Among patients with acute ischemic stroke, every 1 second delay in endovascular thrombectomy (EVT) treatment success is associated with a 2.4-hour loss of healthy life, according to a meta-analysis published in JAMA Neurology.

In this study, researchers included all data published before August of 2020 from the Highly Effective Reperfusion Evaluated in Multiple Endovascular Stroke (HERMES) collaboration. They assessed clinical outcomes on the basis of therapy. Late treatment was defined as greater than 4 to 12 hours from last known well time to arterial puncture (LKWTP). Any time of 4 hours or less from LKWTP was considered to be early treatment.

EVT was administered to 781 of the 871 patients. Most patients who did not receive a thrombectomy had reperfusion before EVT or tortuous vessels precluding navigation to the occlusion.


Continue Reading

Within the EVT cohort, 52.0% received early treatment and 48.0% received late treatment. The early and late groups comprised patients who had an average age of 66.2 (Standard Deviation [SD], ±13.4) and 64.7 (SD, ±13.5) years, 46.6% and 47.2% were women, and reperfusion was achieved among 78.4% and 68.4%, respectively.

Every 1-hour delay in last known well time to reperfusion was associated with a loss of 0.84 (95% CI, 0.28-1.39) healthy years among the early group and with 0.50 (95% CI, 0.07-0.92) healthy years among the late group. Every 1-hour delay in emergency department arrival to reperfusion was associated with a loss of 0.84 (95% CI, 0.26-1.42) healthy years in the early group and with 1.00 (95% CI, 0.60-1.41) healthy years in the late group.

Among the early group patients, a delay of 1 second in the door-to-puncture interval corresponded with 2.2 hours of healthy life lost, and a delay of 1 second in the door-to-reperfusion interval with 2.4 hours of healthy life lost.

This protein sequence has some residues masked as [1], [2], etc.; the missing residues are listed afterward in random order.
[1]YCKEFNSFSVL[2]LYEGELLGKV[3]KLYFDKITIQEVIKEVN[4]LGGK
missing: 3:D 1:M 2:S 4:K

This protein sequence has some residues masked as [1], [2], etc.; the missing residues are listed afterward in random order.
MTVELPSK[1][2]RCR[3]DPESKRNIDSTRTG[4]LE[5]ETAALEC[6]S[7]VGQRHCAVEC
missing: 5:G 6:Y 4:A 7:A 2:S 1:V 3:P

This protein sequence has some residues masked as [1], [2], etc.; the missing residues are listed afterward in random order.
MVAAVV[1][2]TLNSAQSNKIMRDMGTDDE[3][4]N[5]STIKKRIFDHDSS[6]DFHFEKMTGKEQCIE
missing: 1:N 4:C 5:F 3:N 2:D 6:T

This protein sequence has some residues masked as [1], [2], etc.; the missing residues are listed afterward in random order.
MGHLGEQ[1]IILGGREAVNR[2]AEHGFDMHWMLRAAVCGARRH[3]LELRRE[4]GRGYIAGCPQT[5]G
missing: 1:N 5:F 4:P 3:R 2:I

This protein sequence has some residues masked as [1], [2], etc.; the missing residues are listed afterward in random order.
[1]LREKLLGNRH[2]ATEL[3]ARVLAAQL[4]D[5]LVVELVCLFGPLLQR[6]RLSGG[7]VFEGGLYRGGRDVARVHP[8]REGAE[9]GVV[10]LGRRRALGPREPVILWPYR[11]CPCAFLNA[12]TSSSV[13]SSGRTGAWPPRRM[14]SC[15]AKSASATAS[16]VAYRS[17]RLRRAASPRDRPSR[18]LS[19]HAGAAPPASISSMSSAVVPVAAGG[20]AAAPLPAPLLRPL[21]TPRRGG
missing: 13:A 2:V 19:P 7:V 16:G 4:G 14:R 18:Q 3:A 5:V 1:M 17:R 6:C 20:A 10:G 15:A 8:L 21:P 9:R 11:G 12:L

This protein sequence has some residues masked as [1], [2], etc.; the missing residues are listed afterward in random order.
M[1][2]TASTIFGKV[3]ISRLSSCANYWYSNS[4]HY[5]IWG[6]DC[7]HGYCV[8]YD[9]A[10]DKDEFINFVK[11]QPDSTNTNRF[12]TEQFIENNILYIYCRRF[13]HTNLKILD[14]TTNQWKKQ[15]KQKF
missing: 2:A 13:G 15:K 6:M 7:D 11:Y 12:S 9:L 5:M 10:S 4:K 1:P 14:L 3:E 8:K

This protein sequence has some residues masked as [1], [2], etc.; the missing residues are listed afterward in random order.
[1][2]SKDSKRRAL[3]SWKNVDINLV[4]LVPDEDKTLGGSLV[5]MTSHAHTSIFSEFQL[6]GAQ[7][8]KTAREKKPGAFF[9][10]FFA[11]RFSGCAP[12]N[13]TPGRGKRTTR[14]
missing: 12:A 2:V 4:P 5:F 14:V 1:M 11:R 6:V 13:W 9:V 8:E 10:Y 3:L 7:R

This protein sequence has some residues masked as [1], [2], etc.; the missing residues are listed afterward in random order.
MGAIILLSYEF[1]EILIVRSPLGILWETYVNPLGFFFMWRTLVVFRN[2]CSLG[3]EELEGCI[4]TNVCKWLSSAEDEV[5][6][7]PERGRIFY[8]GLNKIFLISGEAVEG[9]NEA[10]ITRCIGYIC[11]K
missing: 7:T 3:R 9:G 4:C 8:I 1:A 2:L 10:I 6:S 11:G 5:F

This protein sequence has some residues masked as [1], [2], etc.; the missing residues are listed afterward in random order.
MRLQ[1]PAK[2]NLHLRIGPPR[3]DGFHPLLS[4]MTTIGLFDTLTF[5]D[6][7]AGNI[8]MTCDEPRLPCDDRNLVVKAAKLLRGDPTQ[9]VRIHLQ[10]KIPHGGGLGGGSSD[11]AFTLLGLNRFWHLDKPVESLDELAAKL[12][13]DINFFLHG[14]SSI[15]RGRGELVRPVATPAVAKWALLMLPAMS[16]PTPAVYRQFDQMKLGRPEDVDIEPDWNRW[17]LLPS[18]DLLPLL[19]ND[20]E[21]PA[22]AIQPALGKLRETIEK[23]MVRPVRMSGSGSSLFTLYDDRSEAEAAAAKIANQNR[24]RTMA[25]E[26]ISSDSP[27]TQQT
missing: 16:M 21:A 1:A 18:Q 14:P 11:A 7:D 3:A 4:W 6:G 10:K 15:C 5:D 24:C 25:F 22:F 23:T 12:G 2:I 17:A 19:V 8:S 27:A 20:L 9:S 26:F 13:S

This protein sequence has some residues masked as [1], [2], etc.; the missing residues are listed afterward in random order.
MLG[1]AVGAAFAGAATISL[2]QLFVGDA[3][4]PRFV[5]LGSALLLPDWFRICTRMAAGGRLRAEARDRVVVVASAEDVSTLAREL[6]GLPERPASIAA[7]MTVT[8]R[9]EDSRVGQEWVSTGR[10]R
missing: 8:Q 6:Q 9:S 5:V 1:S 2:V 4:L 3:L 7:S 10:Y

This study was limited by the strict inclusion criteria of patients and may not be generalizable.

Findings indicated that timely reperfusion was a significant contributing factor to EVT outcomes among patients with acute ischemic stroke. Study researchers concluded, “Delays, particularly after arrival to the hospital until reperfusion is achieved, may result in substantial losses in years of healthy life for patients. Efforts to optimize workflow and eliminate barriers preventing timely patient evaluation and treatment within health care systems are warranted.”

Disclosure: Multiple authors declared affiliations with the pharmaceutical industry. Please refer to the original article for a full list of disclosures.

Reference

Almekhlafi MA, Goyal M, Dippel DWJ, et al. Healthy Life-Year Costs of Treatment Speed From Arrival to Endovascular Thrombectomy in Patients With Ischemic Stroke A Meta-analysis of Individual Patient Data From 7 Randomized Clinical Trials. JAMA Neurol. 2021;78(6):709-717. doi:10.1001/jamaneurol.2021.1055